IPS: The DA’s support comes mainly from the white and coloured population groups of South Africa, where black people form a large majority. Is your victory in the Western Cape not a fragile one? Helen Zille: The 2006 victory, when the DA took over the City of Cape Town during by-elections, was much more fragile than this one. In 2006 we had to put together a seven-party coalition to get fifty percent plus one. This time around we got 51.5 percent of the vote on our own. The ANC is not accepting our victory, but we are used to it, and will not buy into the ANC narrative or the dominant media narrative.

IPS: What is this dominant narrative? Helen Zille: Quotas are the most important thing in South Arica. They [the media] have completely bought the ANC line on quotas. And when you buck the narrative and say, sorry, the content of the job comes first, as I have done, you are [labelled] a racist and a sexist.

IPS: The Constitution does provide for gender equality. As a women and a proponent of women’s rights, do you not feel that you are letting women down? Helen Zille: Let’s look at the issues facing women. Number one is the patriarchal sexual culture in which many men seem to think it is their right to have many unprotected sexual encounters. It puts women massively at risk of HIV/Aids, which is why the disease is predominantly a female burden.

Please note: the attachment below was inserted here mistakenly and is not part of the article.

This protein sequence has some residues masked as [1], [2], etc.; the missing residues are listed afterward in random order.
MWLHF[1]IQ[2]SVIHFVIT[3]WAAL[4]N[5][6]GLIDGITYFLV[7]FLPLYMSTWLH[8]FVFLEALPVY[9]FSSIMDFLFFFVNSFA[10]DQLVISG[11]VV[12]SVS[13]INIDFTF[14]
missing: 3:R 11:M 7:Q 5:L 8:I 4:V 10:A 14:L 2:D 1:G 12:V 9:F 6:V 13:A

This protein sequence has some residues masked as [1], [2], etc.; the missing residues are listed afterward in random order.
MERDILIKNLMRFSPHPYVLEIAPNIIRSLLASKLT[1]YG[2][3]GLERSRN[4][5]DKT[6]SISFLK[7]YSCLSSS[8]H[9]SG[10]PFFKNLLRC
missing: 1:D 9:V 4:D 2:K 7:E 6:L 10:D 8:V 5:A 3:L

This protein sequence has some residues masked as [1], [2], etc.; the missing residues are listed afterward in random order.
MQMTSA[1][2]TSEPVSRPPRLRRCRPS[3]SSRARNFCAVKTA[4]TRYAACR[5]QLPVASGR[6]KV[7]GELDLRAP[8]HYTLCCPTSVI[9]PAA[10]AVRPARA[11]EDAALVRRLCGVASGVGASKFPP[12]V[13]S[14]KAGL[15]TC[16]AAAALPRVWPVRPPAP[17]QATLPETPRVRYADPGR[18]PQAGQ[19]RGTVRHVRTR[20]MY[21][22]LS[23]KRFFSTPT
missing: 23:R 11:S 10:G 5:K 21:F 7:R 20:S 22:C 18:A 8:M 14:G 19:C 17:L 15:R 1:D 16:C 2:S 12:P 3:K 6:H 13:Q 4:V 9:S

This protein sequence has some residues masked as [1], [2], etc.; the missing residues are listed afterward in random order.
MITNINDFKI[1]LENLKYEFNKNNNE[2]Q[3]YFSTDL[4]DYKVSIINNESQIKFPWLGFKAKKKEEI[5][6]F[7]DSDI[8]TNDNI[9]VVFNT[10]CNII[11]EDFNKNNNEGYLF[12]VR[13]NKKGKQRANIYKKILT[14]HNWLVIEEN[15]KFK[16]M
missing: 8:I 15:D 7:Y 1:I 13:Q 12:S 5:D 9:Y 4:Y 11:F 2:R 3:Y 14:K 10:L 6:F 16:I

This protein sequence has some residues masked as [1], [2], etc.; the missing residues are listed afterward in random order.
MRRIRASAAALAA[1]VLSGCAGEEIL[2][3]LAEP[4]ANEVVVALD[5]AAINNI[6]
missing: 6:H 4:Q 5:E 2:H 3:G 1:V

Number two is the extent to which men make babies but are not prepared to take responsibility for their children by, for instance, paying maintenance. Another issue facing women is gender violence.

The ANC does not raise these problems, because they are hushed up under [the excuse of it being] culture. I have pricked these taboos, and am therefore persona non grata.

IPS: You had a strong team of women under you when you were mayor of Cape Town. Were none of those women available for the provincial legislature? Helen Zille: None of the women in the DA is a quota appointment. We would be greatly insulted if this was the case. I do not tell people they are to be deployed simply to get the gender balance right. People could apply for whichever list they wanted to. Most women applied for national appointments.

Those who applied – male and female alike – went for rigorous tests against the job description. I am interested in fitness for purpose. Five women – including me – in the caucus were eventually elected in top jobs. One of them, Alta Rossouw, is the chief whip of the party.